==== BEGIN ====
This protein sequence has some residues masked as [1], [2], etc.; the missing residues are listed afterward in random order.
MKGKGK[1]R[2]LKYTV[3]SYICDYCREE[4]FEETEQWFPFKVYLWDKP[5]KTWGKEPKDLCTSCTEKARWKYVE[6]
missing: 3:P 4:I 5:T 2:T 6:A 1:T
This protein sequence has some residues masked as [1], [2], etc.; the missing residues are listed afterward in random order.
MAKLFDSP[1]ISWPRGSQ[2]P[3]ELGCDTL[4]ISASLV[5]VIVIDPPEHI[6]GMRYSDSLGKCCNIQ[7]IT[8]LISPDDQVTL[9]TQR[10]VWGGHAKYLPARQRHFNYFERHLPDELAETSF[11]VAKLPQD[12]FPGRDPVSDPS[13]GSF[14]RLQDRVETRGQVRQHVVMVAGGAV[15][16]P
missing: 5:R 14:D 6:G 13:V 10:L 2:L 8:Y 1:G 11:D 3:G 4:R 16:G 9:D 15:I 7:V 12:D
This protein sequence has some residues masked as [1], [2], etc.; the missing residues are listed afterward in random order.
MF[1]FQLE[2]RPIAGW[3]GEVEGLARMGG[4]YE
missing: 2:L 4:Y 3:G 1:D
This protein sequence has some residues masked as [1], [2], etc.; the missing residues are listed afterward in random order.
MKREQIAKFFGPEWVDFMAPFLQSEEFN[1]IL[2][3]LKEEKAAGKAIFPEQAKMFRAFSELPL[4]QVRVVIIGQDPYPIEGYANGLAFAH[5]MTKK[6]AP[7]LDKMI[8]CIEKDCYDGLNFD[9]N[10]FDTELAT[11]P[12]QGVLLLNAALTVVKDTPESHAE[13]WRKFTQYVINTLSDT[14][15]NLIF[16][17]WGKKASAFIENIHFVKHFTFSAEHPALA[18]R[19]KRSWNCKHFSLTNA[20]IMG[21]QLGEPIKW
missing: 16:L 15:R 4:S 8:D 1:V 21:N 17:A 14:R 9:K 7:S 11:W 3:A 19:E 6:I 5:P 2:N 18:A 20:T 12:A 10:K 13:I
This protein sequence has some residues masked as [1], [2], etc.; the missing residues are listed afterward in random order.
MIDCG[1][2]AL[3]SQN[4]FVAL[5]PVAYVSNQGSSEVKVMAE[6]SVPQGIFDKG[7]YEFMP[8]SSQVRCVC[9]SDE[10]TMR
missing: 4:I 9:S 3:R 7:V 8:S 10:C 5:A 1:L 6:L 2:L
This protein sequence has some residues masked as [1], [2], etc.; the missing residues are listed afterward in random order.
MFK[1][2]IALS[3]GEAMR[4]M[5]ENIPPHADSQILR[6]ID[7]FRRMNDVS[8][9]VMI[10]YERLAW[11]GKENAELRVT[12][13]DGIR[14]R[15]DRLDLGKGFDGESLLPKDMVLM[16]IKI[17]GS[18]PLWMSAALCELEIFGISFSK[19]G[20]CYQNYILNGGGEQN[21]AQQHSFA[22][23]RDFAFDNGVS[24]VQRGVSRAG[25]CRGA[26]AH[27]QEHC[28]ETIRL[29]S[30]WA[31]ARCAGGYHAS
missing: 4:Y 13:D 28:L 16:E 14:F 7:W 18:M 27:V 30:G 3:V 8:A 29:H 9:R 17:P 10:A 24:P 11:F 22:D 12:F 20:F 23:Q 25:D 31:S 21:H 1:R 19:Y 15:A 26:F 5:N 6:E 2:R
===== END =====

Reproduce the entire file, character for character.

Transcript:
This protein sequence has some residues masked as [1], [2], etc.; the missing residues are listed afterward in random order.
MKGKGK[1]R[2]LKYTV[3]SYICDYCREE[4]FEETEQWFPFKVYLWDKP[5]KTWGKEPKDLCTSCTEKARWKYVE[6]
missing: 3:P 4:I 5:T 2:T 6:A 1:T
This protein sequence has some residues masked as [1], [2], etc.; the missing residues are listed afterward in random order.
MAKLFDSP[1]ISWPRGSQ[2]P[3]ELGCDTL[4]ISASLV[5]VIVIDPPEHI[6]GMRYSDSLGKCCNIQ[7]IT[8]LISPDDQVTL[9]TQR[10]VWGGHAKYLPARQRHFNYFERHLPDELAETSF[11]VAKLPQD[12]FPGRDPVSDPS[13]GSF[14]RLQDRVETRGQVRQHVVMVAGGAV[15][16]P
missing: 5:R 14:D 6:G 13:V 10:L 2:L 8:Y 1:G 11:D 3:G 4:R 16:G 9:D 15:I 7:V 12:D
This protein sequence has some residues masked as [1], [2], etc.; the missing residues are listed afterward in random order.
MF[1]FQLE[2]RPIAGW[3]GEVEGLARMGG[4]YE
missing: 2:L 4:Y 3:G 1:D
This protein sequence has some residues masked as [1], [2], etc.; the missing residues are listed afterward in random order.
MKREQIAKFFGPEWVDFMAPFLQSEEFN[1]IL[2][3]LKEEKAAGKAIFPEQAKMFRAFSELPL[4]QVRVVIIGQDPYPIEGYANGLAFAH[5]MTKK[6]AP[7]LDKMI[8]CIEKDCYDGLNFD[9]N[10]FDTELAT[11]P[12]QGVLLLNAALTVVKDTPESHAE[13]WRKFTQYVINTLSDT[14][15]NLIF[16][17]WGKKASAFIENIHFVKHFTFSAEHPALA[18]R[19]KRSWNCKHFSLTNA[20]IMG[21]QLGEPIKW
missing: 16:L 15:R 4:S 8:D 1:V 21:N 17:A 14:R 9:K 7:S 11:W 3:A 19:E 6:I 5:P 2:N 18:A 20:T 12:A 10:K 13:I
This protein sequence has some residues masked as [1], [2], etc.; the missing residues are listed afterward in random order.
MIDCG[1][2]AL[3]SQN[4]FVAL[5]PVAYVSNQGSSEVKVMAE[6]SVPQGIFDKG[7]YEFMP[8]SSQVRCVC[9]SDE[10]TMR
missing: 4:I 9:S 3:R 7:V 8:S 10:C 5:A 1:L 6:L 2:L
This protein sequence has some residues masked as [1], [2], etc.; the missing residues are listed afterward in random order.
MFK[1][2]IALS[3]GEAMR[4]M[5]ENIPPHADSQILR[6]ID[7]FRRMNDVS[8][9]VMI[10]YERLAW[11]GKENAELRVT[12][13]DGIR[14]R[15]DRLDLGKGFDGESLLPKDMVLM[16]IKI[17]GS[18]PLWMSAALCELEIFGISFSK[19]G[20]CYQNYILNGGGEQN[21]AQQHSFA[22][23]RDFAFDNGVS[24]VQRGVSRAG[25]CRGA[26]AH[27]QEHC[28]ETIRL[29]S[30]WA[31]ARCAGGYHAS
missing: 4:Y 13:D 28:L 16:E 14:F 7:W 18:M 27:V 30:G 3:V 8:A 29:H 9:R 17:P 10:A 24:P 11:F 22:D 12:F 20:F 23:Q 25:D 31:S 21:H 1:R 19:Y 15:A 26:F 5:N 6:E 2:R